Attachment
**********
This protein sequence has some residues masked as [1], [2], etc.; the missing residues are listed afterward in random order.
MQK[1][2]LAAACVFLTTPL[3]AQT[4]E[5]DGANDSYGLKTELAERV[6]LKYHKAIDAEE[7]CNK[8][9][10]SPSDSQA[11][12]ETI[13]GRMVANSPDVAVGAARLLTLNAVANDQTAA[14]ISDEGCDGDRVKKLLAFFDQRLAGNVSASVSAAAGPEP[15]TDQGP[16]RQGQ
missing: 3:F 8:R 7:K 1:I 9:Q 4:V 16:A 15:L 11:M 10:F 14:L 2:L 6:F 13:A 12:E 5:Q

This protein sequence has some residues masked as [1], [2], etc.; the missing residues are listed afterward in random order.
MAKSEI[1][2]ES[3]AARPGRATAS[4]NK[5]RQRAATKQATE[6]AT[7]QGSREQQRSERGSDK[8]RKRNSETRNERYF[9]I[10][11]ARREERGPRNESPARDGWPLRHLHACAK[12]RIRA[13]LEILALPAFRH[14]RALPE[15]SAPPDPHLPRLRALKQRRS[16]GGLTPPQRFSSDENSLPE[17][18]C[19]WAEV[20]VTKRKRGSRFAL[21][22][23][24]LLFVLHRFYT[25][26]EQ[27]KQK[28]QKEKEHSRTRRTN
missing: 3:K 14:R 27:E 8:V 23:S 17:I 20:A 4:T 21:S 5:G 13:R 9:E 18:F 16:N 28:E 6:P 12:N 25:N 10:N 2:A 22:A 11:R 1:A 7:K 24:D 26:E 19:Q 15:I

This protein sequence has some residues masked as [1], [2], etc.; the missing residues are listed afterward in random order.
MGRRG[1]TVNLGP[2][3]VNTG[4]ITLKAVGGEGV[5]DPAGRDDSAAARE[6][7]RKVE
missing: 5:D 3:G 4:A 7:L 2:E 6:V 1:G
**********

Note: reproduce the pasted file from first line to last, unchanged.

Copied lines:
This protein sequence has some residues masked as [1], [2], etc.; the missing residues are listed afterward in random order.
MQK[1][2]LAAACVFLTTPL[3]AQT[4]E[5]DGANDSYGLKTELAERV[6]LKYHKAIDAEE[7]CNK[8][9][10]SPSDSQA[11][12]ETI[13]GRMVANSPDVAVGAARLLTLNAVANDQTAA[14]ISDEGCDGDRVKKLLAFFDQRLAGNVSASVSAAAGPEP[15]TDQGP[16]RQGQ
missing: 3:F 8:R 7:K 1:I 9:Q 4:V 16:A 15:L 11:M 10:F 14:L 2:L 6:F 13:A 12:E 5:Q

This protein sequence has some residues masked as [1], [2], etc.; the missing residues are listed afterward in random order.
MAKSEI[1][2]ES[3]AARPGRATAS[4]NK[5]RQRAATKQATE[6]AT[7]QGSREQQRSERGSDK[8]RKRNSETRNERYF[9]I[10][11]ARREERGPRNESPARDGWPLRHLHACAK[12]RIRA[13]LEILALPAFRH[14]RALPE[15]SAPPDPHLPRLRALKQRRS[16]GGLTPPQRFSSDENSLPE[17][18]C[19]WAEV[20]VTKRKRGSRFAL[21][22][23][24]LLFVLHRFYT[25][26]EQ[27]KQK[28]QKEKEHSRTRRTN
missing: 3:K 14:R 27:E 8:V 23:S 17:I 20:A 4:T 21:S 5:G 13:R 9:E 18:F 16:N 28:E 6:P 12:N 25:N 10:N 2:A 22:A 11:R 1:A 7:K 24:D 26:E 19:Q 15:I

This protein sequence has some residues masked as [1], [2], etc.; the missing residues are listed afterward in random order.
MGRRG[1]TVNLGP[2][3]VNTG[4]ITLKAVGGEGV[5]DPAGRDDSAAARE[6][7]RKVE
missing: 5:D 3:G 4:A 7:L 2:E 6:V 1:G